Summer Undergraduate Researcher Rachel Bahouth ’21 (CLAS)

UConn senior Rachel Bahouth is researching parasite community composition across the geographic range of Eastern bluebirds.

a woman in front of a sign

Rachel Bahouth '20 (CLAS) received a SURF grant for research work this summer.

UConn’s Office of Undergraduate Research each year provides Summer Undergraduate Research Fund (SURF) awards to support full-time undergraduate students in summer research or creative projects – an initiative that continues this year, despite the challenges presented by the COVID-19 pandemic.

SURF awards are available to students in all majors at all UConn campuses. A faculty committee representing various schools and colleges reviews the students’ project proposals, and SURF award recipients are chosen through a competitive process. Each SURF award winner is supervised by a UConn faculty member.

This summer, UConn Today will take a look at various 2020 SURF scholars and their work.

Name: Rachel Bahouth

Hometown: Wethersfield

Year: Rising Senior

Major: Biological sciences with a minor in communications

Summer research project: Bahouth is researching if food supplementation influences parasite community composition across the geographic range of Eastern bluebirds.

Can you tell us about the research you are doing this summer?

My study in particular is part of a broader study that was created by my advisor, Dr. Sarah Knutie (an assistant professor of ecology and evolutionary biology who oversees the Knutie Lab). The big project is called the Nest Parasite Community Science Study. The purpose of this study is to use citizen scientist-collected data to study the distribution of all different types of nest parasites from different box nesting birds, such as tree swallows and Eastern blue birds. So within this broader project, I am specifically studying how food supplementation influences host parasite interactions within the geographic breeding range of Eastern bluebirds.

How did you get interested in this research?

I had an internship in Westport last summer working for a lab and it was environmental science based and I really enjoyed my time there. It made me think that I probably wanted to focus on doing research on something that was more ecology and environmental science based, instead of something more related to medical field, which was my original intention. I reached out to different professors to see if they had opening in their lab and Dr. Knutie offered me a position after some interviews. I started with her in September of 2019 so it is coming up on a year working on this study.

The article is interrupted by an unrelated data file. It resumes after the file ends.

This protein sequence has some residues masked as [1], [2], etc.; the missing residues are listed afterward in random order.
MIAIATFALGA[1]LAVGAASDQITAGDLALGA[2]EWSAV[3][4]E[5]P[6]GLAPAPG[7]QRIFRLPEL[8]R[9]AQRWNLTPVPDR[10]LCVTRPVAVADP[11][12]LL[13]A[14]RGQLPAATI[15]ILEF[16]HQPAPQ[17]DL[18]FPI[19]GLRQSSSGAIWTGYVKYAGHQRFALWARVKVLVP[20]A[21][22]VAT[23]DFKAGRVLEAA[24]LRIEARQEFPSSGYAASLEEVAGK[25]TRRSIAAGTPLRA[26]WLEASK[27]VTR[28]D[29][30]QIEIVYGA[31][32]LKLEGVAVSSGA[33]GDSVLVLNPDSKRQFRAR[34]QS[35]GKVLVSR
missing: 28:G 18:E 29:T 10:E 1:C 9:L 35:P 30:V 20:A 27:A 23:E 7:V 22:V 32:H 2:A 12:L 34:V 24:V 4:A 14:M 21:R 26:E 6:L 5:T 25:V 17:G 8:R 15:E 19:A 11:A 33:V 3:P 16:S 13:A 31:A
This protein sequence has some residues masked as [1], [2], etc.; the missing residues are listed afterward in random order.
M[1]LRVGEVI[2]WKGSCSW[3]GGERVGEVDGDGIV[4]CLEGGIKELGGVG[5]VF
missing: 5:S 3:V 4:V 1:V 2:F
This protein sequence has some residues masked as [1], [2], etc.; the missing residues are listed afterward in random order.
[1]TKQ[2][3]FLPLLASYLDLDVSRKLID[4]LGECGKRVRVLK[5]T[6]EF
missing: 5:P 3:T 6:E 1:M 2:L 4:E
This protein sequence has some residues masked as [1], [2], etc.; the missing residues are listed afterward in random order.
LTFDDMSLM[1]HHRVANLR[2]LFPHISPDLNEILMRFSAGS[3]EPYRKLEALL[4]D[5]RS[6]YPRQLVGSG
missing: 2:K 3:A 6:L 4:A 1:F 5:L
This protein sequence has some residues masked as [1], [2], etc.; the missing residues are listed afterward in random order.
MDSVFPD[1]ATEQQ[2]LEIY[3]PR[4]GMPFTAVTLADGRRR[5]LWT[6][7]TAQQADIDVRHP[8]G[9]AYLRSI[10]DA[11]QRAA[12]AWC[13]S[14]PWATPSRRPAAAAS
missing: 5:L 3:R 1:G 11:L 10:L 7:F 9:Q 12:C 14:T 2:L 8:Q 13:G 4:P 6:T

How is research different than doing classroom work?

It is very different from the classroom setting. Working with research is much more hands-on, especially in Dr. Knutie’s lab. She is so great about teaching us how to do things, so we are independent within the lab. I have actually taken on a leadership role within the study, and manage other students that are under me. When they have a question, they can go to me instead of going directly to her. Research is a great way to figure out what you want to do after your four years at UConn are over. I think research is great way to expand your mindset and take advantage of all the different resources that UConn has to offer.

What will you do with the results of your research from the SURF grant?

I am going to continue this research into the fall when we come back to campus. It will continue through my whole senior year. I am also going to working on a peer reviewed manuscript to put my findings out there.

How has the COVID-19 pandemic affected your research?

It has definitely affected my research in terms of how I thought it was going to happen. I was originally going to be doing all my summer research on campus in Storrs in the lab and have everything right in front of me. Obviously, we are not all working remotely from home. I have a makeshift lab in my shed where I am doing my research. I don’t use any chemicals that are unsafe, so it is okay to work in the comfort of my own home. We are lucky that we have data to use from 2018 and 2019 from when the first study first started before COVID came.

What are your future plans?

That’s the million dollar question. I don’t want to go to graduate school just yet, so I want to find a job in environmental conservation and use my biology degree.